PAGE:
Australia has compulsory voting.
Spoiling or failing to mark a ballot correctly is a crime.
Australian ballot papers are single sheets of paper for each constituency being elected. They are to be marked by pencil. I think referreda are all questions on one paper, can't remember.
This crime isn't enforced, and couldn't be due to the secrecy of the election, unless someone does something daft like removing their ballots from the polling place and then posting video evidence that they'd left their paper blank on YouTube.
There are some unusual edge cases where a "below the line" ballot could conceivably run through all
150 12 valid preferences and exhaust without assigning all of its value to one of the last two candidates. (MMP quota preferential voting is weird, but achieves accepted outcomes here). The reason for requiring at least 150 preferences in the past, or at least 12, is that for a half senate election each vote is worth 1/6th of a seat. But that the vote must be counted "fully," ie: be available to be exhausted in the last two candidates vying for the last seat. To work this out you need to work out the "quota," ie, how many votes it takes to fill a seat: (Number of formal ballot papers / (Number of senators to be elected + 1)) rounded down + 1 = Senate quota. The last two candidates will need to make up their quota from transferred fractions of votes which have previously been used to elect others. For example. With a half senate election, and 150000 votes for quota, and 350000 votes for labour, and 350000 votes for liberal, each of the individual votes for labour (after electing two senators) will be worth (350000 - 150000 - 150000) / 350000, or 1/7th of a vote. If you took that 1/7th of a vote away from the 700000 people who voted for labour or liberal with their first preference, you'd be denying them a vote, so each of their individual votes flows to the 3rd preference of those electors. To prevent vote wastage, in the past electors who voted for individual candidates "below the line" had to vote for 150 or so candidates. If your state had fewer than 150, good for you, if you voted in NSW with 250 candidates (six to be returned), you had to number at least 150 candidates. Now you only have to number 12. So the rate of vote wastage has increased. This was largely due to above the line "list-voting" shenanigans with a guy specialising in creating nonsense parties to channel right wing votes from working class fascists, reactionaries and tories who'd vote for the "dog smugglers' party" but not "respectable conservative party, perhaps not far enough right wing despite running concentration camps." As part of the above the line list voting reform, they made voting lawfully below the line easier. You used to only get 3 "errors" allowed in a below the line vote. Everyone knows the system is rigged for the 2.75 party system (climbing towards 2.95) but many people vote below the line to "give electoral workers employment," or to "piss off politicians," or because they don't trust the party they'd vote for's list to not preference loony lefts or fascist running dogs.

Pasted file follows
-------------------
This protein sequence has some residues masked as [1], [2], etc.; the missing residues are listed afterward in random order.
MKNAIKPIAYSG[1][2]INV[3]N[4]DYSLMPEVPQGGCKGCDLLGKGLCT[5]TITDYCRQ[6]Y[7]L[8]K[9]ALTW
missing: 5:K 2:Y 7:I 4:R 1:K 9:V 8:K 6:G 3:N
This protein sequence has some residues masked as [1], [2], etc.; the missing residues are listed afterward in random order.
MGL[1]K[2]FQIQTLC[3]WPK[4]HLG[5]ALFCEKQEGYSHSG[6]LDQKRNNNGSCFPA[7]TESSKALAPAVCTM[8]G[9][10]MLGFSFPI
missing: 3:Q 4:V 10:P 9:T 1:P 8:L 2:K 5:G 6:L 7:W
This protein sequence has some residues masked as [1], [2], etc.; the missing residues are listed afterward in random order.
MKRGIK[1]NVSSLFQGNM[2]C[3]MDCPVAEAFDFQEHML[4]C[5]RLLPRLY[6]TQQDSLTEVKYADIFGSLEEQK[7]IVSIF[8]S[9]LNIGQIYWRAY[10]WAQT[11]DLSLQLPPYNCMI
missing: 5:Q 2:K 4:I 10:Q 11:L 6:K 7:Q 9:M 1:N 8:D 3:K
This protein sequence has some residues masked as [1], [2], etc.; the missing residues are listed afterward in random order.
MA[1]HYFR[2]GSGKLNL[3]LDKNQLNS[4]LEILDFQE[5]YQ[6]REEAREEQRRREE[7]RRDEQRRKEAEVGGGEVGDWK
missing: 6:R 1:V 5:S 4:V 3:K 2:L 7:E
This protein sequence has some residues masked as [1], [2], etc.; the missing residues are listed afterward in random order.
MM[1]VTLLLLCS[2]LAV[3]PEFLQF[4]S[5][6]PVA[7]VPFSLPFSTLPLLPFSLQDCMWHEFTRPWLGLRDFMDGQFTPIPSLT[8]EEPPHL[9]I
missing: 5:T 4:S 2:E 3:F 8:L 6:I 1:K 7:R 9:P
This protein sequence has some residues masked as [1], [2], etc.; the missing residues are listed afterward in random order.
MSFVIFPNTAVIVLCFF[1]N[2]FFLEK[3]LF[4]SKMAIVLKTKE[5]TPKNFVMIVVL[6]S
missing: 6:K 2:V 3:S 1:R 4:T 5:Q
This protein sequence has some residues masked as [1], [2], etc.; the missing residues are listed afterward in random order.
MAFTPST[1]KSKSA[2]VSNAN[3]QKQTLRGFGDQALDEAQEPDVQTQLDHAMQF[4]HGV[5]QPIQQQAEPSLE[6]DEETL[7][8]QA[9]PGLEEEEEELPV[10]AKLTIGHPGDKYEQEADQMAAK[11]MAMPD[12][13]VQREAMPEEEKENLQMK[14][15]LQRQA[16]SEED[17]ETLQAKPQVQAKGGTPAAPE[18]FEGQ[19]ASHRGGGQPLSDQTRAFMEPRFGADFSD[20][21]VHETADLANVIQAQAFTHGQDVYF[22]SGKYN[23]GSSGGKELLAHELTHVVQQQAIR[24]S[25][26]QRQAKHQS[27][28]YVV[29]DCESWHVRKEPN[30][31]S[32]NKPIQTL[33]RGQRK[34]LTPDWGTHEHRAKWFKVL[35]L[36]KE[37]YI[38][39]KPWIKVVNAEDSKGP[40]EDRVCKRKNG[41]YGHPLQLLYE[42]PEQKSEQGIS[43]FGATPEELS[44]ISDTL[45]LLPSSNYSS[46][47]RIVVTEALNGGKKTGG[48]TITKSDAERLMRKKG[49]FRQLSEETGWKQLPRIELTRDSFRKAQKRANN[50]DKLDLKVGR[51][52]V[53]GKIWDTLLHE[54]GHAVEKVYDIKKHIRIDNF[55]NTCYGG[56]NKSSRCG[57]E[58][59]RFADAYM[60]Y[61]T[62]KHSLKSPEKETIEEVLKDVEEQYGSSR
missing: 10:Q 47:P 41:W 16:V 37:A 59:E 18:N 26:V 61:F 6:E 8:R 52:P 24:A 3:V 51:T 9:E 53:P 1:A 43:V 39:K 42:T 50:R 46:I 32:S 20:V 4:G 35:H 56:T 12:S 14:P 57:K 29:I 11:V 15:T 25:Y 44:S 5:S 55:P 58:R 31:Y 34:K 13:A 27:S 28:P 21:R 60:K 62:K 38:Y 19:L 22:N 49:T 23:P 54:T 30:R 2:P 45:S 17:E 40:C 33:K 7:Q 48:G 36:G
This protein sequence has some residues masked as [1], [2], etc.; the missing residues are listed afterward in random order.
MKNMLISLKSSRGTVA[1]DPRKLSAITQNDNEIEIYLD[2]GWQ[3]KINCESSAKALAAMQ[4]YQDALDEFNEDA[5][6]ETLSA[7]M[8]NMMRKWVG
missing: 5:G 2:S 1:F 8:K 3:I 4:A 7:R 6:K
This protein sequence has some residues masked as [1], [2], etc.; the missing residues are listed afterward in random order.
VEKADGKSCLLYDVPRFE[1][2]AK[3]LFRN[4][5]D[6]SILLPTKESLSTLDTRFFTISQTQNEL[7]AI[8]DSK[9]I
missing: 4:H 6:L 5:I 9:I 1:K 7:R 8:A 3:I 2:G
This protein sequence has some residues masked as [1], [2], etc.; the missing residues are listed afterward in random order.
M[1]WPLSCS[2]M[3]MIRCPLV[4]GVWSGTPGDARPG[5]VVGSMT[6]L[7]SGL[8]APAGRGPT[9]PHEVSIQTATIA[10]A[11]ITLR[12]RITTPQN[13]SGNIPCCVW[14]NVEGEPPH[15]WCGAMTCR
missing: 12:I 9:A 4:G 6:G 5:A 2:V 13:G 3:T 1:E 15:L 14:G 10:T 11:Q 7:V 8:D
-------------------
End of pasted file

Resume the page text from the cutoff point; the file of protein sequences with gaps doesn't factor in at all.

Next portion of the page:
The claims at https://magnacarta.moadoph.gov.au/story/albert-langer/ are humourous. "Mark" such as in s. 200DK (a) can clearly be found to have a common law meaning. ss. 233 and 239/240 are clearer still. s. 339 1 (d) has a gaol sentence attached.